* Mémoires du hon Messire Jean le Maingre, dit Boucicault, Maréchal de France, partie i. c. 30-35.

Histories of Timour, or Tamerlane

CHAPTER LXV

Elevation of Timowr, or Tamerlane, to the throne of Samar-
cand—His Conquests in Persia, Georgia, Tartary,
Russia, India, Syria, and Amatolia—His Twrkish War
—Defeat and Captivity of Bajazet—Death of Timowr—
Civil War of the Sons of Bajazet—Restoration of the
Turkish Monarchy by Mahomet the First–Siege of
Constantinople by Amwrath the Second

HE conquest and monarchy of the world was the first object of the ambition of TIMOUR. To live in the memory and esteem of future ages was the second wish of his magnanimous spirit. All the civil and military transactions of his reign were diligently recorded in the journals of his secretaries"; the authentic narrative was revised by the persons best informed of each particular transaction; and it is believed in the empire and family of Timour that the monarch himself composed the commentaries * of his life and the institutions”

1 These journals were communicated to Sherefeddin, or Cherefeddin Ali, a native of Yezd, who composed in the Persian language a history of Timour Beg [entitled Zafar Nāma = Book of Victory] which has been translated into French by M. Petis de la Croix (Paris, 1722, in 4 vols. . and has always been my faithful guide. [Translated into English under the title, The History of Timur Beg (in 2 vols.) 1723.] His geography and chronology are wonderfully accurate; and he may be trusted for public facts, though he servilely praises the virtue and fortune of the hero. Timour's attention to procure intelligence from his own and foreign countries may be seen in the Institutions, p. 215, 217, 349, 351. [There is an older Life of Timur, bearing the same title as that of Sheref ad-Din (Book of Victory). It was written by Nizām Shāmi, at the command of Timur himself. The work has never been published, but an edition is promised by Professor E. Denison Ross from a Ms. in the British Museum dated 1434. See note in Skrine and Ross, The Heart of Asia, p. 168.]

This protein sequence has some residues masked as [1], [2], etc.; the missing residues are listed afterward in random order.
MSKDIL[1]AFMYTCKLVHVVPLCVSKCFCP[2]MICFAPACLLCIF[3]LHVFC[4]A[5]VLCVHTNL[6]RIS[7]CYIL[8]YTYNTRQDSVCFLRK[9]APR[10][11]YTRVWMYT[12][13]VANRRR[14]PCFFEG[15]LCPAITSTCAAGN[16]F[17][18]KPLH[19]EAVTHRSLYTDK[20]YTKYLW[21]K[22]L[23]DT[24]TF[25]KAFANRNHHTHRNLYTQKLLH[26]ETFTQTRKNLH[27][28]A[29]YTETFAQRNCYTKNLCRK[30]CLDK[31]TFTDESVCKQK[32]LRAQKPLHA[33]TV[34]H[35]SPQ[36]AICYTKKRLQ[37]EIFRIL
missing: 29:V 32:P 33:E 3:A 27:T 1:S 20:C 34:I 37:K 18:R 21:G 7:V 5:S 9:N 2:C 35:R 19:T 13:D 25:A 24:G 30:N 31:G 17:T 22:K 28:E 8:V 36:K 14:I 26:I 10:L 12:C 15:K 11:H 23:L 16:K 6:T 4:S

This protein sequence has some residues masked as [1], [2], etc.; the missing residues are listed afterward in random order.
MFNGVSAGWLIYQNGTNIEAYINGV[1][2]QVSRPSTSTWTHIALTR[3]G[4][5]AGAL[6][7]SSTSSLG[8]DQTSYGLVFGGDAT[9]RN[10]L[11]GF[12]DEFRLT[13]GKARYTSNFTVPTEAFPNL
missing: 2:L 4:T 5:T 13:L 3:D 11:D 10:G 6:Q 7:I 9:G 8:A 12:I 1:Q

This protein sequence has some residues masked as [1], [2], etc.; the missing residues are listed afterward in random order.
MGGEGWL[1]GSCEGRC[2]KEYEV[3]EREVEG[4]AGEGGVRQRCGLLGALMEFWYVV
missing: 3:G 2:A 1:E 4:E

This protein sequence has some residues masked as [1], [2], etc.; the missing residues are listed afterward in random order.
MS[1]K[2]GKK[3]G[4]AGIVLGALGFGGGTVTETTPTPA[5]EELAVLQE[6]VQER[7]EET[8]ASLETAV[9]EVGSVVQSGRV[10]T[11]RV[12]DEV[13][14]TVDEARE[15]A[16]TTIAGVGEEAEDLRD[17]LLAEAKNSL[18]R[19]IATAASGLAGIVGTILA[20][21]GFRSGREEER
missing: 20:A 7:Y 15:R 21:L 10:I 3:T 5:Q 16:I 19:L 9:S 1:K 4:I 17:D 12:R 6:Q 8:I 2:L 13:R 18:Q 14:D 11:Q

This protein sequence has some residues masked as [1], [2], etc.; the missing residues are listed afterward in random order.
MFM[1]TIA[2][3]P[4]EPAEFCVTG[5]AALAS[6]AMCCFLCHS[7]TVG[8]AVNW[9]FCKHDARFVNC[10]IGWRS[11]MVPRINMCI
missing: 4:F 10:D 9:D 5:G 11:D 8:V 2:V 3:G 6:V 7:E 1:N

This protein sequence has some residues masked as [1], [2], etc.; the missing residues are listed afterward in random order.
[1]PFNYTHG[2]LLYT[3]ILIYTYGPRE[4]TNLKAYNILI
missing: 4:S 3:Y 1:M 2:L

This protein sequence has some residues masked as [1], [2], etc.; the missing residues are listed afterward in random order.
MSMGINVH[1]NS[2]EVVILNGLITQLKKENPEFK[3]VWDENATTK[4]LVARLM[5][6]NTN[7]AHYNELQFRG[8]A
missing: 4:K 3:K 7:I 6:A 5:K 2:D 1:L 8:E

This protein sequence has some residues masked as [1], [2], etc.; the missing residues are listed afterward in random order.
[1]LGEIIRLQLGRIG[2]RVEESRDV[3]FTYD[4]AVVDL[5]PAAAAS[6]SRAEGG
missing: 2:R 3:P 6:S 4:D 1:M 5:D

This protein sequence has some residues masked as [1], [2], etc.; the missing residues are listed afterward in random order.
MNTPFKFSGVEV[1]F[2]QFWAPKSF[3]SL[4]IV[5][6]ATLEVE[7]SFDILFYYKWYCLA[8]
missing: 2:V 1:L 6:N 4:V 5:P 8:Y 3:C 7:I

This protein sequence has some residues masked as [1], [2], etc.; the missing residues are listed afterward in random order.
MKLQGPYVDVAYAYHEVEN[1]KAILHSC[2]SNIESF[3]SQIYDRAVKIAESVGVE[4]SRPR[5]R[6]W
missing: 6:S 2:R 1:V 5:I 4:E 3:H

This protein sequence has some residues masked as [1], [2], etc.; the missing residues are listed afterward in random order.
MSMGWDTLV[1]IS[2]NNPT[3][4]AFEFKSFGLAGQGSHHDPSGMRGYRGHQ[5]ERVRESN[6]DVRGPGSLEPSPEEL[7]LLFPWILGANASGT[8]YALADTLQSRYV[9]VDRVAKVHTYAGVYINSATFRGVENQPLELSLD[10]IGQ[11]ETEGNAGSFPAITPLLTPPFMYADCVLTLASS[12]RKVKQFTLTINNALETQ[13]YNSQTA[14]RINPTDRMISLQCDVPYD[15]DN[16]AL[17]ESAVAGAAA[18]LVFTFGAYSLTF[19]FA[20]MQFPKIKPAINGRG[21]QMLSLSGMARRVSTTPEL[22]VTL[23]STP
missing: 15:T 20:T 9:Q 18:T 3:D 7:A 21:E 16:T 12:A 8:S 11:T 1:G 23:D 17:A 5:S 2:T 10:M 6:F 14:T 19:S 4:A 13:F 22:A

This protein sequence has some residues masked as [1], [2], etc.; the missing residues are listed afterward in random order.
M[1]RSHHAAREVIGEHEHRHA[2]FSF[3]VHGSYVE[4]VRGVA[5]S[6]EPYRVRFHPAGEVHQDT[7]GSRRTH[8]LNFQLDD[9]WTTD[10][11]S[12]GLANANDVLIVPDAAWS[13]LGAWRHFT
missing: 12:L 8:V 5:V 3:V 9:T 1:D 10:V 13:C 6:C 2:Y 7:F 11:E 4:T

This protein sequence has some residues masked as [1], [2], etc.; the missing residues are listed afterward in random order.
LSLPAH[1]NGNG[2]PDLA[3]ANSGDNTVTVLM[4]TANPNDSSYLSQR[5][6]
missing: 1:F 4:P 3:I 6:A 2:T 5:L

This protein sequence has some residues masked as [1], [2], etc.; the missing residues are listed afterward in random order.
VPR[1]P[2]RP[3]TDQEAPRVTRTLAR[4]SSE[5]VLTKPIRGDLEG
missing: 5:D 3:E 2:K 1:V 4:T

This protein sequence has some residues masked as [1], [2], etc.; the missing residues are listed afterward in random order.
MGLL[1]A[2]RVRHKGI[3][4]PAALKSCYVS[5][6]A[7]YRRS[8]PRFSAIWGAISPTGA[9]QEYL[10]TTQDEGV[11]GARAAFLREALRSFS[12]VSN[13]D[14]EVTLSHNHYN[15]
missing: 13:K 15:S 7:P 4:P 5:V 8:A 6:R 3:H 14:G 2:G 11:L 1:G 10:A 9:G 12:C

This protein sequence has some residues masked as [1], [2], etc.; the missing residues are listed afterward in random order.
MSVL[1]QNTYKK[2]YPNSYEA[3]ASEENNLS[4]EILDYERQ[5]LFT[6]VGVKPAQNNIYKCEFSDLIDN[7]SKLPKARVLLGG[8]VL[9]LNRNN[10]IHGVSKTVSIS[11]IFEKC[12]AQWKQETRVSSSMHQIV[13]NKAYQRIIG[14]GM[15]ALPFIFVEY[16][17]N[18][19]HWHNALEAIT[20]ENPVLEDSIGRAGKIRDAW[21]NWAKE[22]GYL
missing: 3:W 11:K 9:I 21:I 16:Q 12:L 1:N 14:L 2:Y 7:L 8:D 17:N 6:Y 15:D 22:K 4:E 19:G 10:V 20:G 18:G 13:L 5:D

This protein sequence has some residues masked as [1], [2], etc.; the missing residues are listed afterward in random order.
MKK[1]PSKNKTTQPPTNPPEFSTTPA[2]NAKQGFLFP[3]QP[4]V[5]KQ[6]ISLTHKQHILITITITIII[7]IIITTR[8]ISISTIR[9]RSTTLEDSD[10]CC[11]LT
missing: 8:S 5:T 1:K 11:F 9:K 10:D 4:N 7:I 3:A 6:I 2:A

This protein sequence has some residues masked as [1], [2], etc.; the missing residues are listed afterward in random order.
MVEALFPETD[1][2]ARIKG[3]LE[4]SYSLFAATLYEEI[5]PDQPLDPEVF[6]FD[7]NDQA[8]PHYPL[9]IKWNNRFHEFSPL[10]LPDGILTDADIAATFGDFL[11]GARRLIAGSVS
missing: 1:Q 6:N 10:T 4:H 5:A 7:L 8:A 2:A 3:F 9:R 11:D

* These commentaries are yet unknown in Europe; but Mr. White gives some hope that they may be imported and translated by his friend Major Davy, who had read in the East this “minute and faithful narrative of an interesting and eventful period”. [See Appendix 1.]

* I am ignorant whether the original institution, in the Turkish or Mogul language, be still extant. The Persic version, with an English translation and most valuable index, was published (Oxford, 1783, in 4to) by the joint labours of Major Davy and Mr. White, the Arabic professor. This work has been since translated from the Persic into French (Paris, 1787) by M. Langlès, a learned Orientalist, who has added the Life of Timour and many curious notes.

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PORTRAIT OF A MONGOL, BY SOME CONSIDERED TO REPRESENT TIMUR, FROM A PERSIAN MS. OF THE 16th CENTURY collection of J. P. Morgan, Esq.